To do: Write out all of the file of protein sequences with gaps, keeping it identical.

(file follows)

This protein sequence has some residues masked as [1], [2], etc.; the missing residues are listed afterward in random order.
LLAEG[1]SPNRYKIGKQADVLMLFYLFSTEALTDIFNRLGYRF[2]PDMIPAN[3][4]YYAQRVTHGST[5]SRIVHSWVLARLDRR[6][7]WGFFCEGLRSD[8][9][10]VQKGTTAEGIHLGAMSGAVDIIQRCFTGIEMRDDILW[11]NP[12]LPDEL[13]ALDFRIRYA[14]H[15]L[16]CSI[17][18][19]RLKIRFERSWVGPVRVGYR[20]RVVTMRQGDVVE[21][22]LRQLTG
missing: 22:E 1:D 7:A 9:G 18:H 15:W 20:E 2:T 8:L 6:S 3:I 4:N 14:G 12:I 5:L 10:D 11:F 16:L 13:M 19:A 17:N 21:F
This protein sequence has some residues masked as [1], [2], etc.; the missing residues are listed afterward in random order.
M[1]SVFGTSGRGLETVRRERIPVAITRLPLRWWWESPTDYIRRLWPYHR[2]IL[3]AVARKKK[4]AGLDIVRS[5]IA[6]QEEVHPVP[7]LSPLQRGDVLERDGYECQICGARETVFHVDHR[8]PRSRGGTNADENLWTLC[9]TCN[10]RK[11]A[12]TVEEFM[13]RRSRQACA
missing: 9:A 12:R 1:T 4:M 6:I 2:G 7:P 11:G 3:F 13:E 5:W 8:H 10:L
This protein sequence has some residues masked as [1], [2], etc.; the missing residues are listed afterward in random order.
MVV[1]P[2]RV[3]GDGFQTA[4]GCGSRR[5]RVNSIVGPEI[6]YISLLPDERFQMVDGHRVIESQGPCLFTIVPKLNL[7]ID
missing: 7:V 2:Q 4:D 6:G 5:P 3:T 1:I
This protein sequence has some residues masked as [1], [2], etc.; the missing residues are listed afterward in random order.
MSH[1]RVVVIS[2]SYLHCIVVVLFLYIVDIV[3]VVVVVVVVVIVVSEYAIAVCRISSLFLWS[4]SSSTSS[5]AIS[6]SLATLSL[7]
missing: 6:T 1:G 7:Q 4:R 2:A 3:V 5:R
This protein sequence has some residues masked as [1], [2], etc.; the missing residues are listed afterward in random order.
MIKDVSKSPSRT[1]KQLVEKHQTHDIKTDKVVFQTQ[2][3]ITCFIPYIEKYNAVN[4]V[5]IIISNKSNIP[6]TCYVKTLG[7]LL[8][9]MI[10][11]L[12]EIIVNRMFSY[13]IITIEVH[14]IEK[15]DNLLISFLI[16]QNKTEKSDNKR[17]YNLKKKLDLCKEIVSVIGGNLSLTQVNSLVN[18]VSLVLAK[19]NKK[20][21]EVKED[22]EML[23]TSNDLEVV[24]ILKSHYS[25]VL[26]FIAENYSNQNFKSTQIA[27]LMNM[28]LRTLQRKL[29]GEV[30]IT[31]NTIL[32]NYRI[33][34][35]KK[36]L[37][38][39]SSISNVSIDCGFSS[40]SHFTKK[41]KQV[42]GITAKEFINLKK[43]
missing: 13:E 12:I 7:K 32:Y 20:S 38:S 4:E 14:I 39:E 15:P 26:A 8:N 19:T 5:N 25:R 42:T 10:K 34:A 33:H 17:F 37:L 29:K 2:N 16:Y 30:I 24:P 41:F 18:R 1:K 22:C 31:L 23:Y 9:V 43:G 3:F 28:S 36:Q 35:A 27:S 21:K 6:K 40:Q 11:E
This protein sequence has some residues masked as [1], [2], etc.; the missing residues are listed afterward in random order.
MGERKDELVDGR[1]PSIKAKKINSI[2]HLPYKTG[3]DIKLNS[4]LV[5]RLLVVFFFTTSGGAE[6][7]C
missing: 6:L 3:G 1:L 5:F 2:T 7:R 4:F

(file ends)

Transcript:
This protein sequence has some residues masked as [1], [2], etc.; the missing residues are listed afterward in random order.
LLAEG[1]SPNRYKIGKQADVLMLFYLFSTEALTDIFNRLGYRF[2]PDMIPAN[3][4]YYAQRVTHGST[5]SRIVHSWVLARLDRR[6][7]WGFFCEGLRSD[8][9][10]VQKGTTAEGIHLGAMSGAVDIIQRCFTGIEMRDDILW[11]NP[12]LPDEL[13]ALDFRIRYA[14]H[15]L[16]CSI[17][18][19]RLKIRFERSWVGPVRVGYR[20]RVVTMRQGDVVE[21][22]LRQLTG
missing: 22:E 1:D 7:A 9:G 18:H 15:W 20:E 2:T 8:L 6:S 3:I 4:N 14:G 12:I 5:L 10:D 11:F 16:L 13:M 19:A 17:N 21:F
This protein sequence has some residues masked as [1], [2], etc.; the missing residues are listed afterward in random order.
M[1]SVFGTSGRGLETVRRERIPVAITRLPLRWWWESPTDYIRRLWPYHR[2]IL[3]AVARKKK[4]AGLDIVRS[5]IA[6]QEEVHPVP[7]LSPLQRGDVLERDGYECQICGARETVFHVDHR[8]PRSRGGTNADENLWTLC[9]TCN[10]RK[11]A[12]TVEEFM[13]RRSRQACA
missing: 9:A 12:R 1:T 4:M 6:I 2:G 7:P 11:G 3:F 13:E 5:W 8:H 10:L
This protein sequence has some residues masked as [1], [2], etc.; the missing residues are listed afterward in random order.
MVV[1]P[2]RV[3]GDGFQTA[4]GCGSRR[5]RVNSIVGPEI[6]YISLLPDERFQMVDGHRVIESQGPCLFTIVPKLNL[7]ID
missing: 7:V 2:Q 4:D 6:G 5:P 3:T 1:I
This protein sequence has some residues masked as [1], [2], etc.; the missing residues are listed afterward in random order.
MSH[1]RVVVIS[2]SYLHCIVVVLFLYIVDIV[3]VVVVVVVVVIVVSEYAIAVCRISSLFLWS[4]SSSTSS[5]AIS[6]SLATLSL[7]
missing: 6:T 1:G 7:Q 4:R 2:A 3:V 5:R
This protein sequence has some residues masked as [1], [2], etc.; the missing residues are listed afterward in random order.
MIKDVSKSPSRT[1]KQLVEKHQTHDIKTDKVVFQTQ[2][3]ITCFIPYIEKYNAVN[4]V[5]IIISNKSNIP[6]TCYVKTLG[7]LL[8][9]MI[10][11]L[12]EIIVNRMFSY[13]IITIEVH[14]IEK[15]DNLLISFLI[16]QNKTEKSDNKR[17]YNLKKKLDLCKEIVSVIGGNLSLTQVNSLVN[18]VSLVLAK[19]NKK[20][21]EVKED[22]EML[23]TSNDLEVV[24]ILKSHYS[25]VL[26]FIAENYSNQNFKSTQIA[27]LMNM[28]LRTLQRKL[29]GEV[30]IT[31]NTIL[32]NYRI[33][34][35]KK[36]L[37][38][39]SSISNVSIDCGFSS[40]SHFTKK[41]KQV[42]GITAKEFINLKK[43]
missing: 13:E 12:I 7:K 32:Y 20:S 38:S 4:E 14:I 39:E 15:P 26:A 8:N 19:T 5:N 25:R 42:T 10:K 34:A 33:H 17:F 37:L 29:K 2:N 16:Y 30:I 24:P 41:F 18:R 1:K 22:C 31:L 23:Y 9:V 43:G 3:F 28:S 36:Q 35:A 27:S 21:K 6:K 40:Q 11:E
This protein sequence has some residues masked as [1], [2], etc.; the missing residues are listed afterward in random order.
MGERKDELVDGR[1]PSIKAKKINSI[2]HLPYKTG[3]DIKLNS[4]LV[5]RLLVVFFFTTSGGAE[6][7]C
missing: 6:L 3:G 1:L 5:F 2:T 7:R 4:F